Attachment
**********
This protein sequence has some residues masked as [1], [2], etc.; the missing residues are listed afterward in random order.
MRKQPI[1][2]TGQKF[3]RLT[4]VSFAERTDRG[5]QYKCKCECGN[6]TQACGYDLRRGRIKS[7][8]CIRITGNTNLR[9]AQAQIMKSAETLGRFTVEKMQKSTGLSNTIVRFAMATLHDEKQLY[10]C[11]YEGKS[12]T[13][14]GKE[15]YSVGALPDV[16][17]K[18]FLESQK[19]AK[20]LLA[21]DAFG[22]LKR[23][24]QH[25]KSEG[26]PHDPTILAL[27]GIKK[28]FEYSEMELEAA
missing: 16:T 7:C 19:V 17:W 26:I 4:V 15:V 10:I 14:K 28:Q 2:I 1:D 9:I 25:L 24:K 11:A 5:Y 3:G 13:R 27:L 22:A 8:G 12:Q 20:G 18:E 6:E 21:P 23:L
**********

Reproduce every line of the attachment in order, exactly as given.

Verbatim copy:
This protein sequence has some residues masked as [1], [2], etc.; the missing residues are listed afterward in random order.
MRKQPI[1][2]TGQKF[3]RLT[4]VSFAERTDRG[5]QYKCKCECGN[6]TQACGYDLRRGRIKS[7][8]CIRITGNTNLR[9]AQAQIMKSAETLGRFTVEKMQKSTGLSNTIVRFAMATLHDEKQLY[10]C[11]YEGKS[12]T[13][14]GKE[15]YSVGALPDV[16][17]K[18]FLESQK[19]AK[20]LLA[21]DAFG[22]LKR[23][24]QH[25]KSEG[26]PHDPTILAL[27]GIKK[28]FEYSEMELEAA
missing: 16:T 7:C 19:V 17:W 26:I 4:V 15:V 10:I 14:K 28:Q 2:I 1:D 9:I 25:L 24:K 11:A 5:Y 3:G 13:R 27:L 22:A 8:G 12:Q 20:G 18:E 6:E 21:P 23:L